Freescale has been mulling IPO for some months.
NXP's IPO last year disappointed, has since recovered.
Diversified chipmaker Freescale Semiconductor [FSLSM.UL], owned by a consortium of private equity firms, is close to hiring banks to underwrite its expected initial public offering, a source familiar with the situation said on Wednesday.
Austin, Texas-based Freescale was spun off from Motorola Inc MOT.N in 2004. A Blackstone Group (BX.N)-led consortium took the company private in a $17.6 billion leveraged buyout in 2006. The consortium also included Carlyle Group [CYL.UL] and TPG Capital [TPG.UL].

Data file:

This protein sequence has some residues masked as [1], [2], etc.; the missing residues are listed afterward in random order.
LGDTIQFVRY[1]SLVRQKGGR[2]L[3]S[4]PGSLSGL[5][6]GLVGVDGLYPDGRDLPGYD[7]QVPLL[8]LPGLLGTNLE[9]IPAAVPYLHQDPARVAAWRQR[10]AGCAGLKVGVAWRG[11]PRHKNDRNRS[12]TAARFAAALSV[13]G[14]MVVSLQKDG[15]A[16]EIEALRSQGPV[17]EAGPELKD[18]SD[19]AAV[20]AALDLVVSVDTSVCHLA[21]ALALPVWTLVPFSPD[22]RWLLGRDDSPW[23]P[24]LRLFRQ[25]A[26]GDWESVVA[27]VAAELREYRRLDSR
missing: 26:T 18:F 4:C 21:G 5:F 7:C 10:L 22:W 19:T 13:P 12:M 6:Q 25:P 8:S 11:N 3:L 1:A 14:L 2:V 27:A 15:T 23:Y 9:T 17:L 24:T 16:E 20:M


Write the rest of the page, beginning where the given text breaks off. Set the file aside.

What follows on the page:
Freescale was mulling plans for an IPO in the summer of 2010, however, the market for chipmakers looked less healthy when rival NXP (NXPI.O) had a disappointing IPO in August, floating at $14 a share and below its intended range. It has since recovered ground and closed on Wednesday at $25.99.
Freescale has recently said it expects an IPO soon. CEO Rich Beyer said in December that he expected the company to launch an IPO in the first half of 2011. [ID:nN1477327]
Beyer said at the time that the company has not yet selected bankers to lead its stock offering, and declined to comment on the expected size of the IPO.
It was not clear which banks will be selected.
The private equity owners and Freescale either declined comment or were not immediately available for comment on Wednesday. (Additional reporting by Gabriel Madway in San Francisco; editing by Carol Bishopric)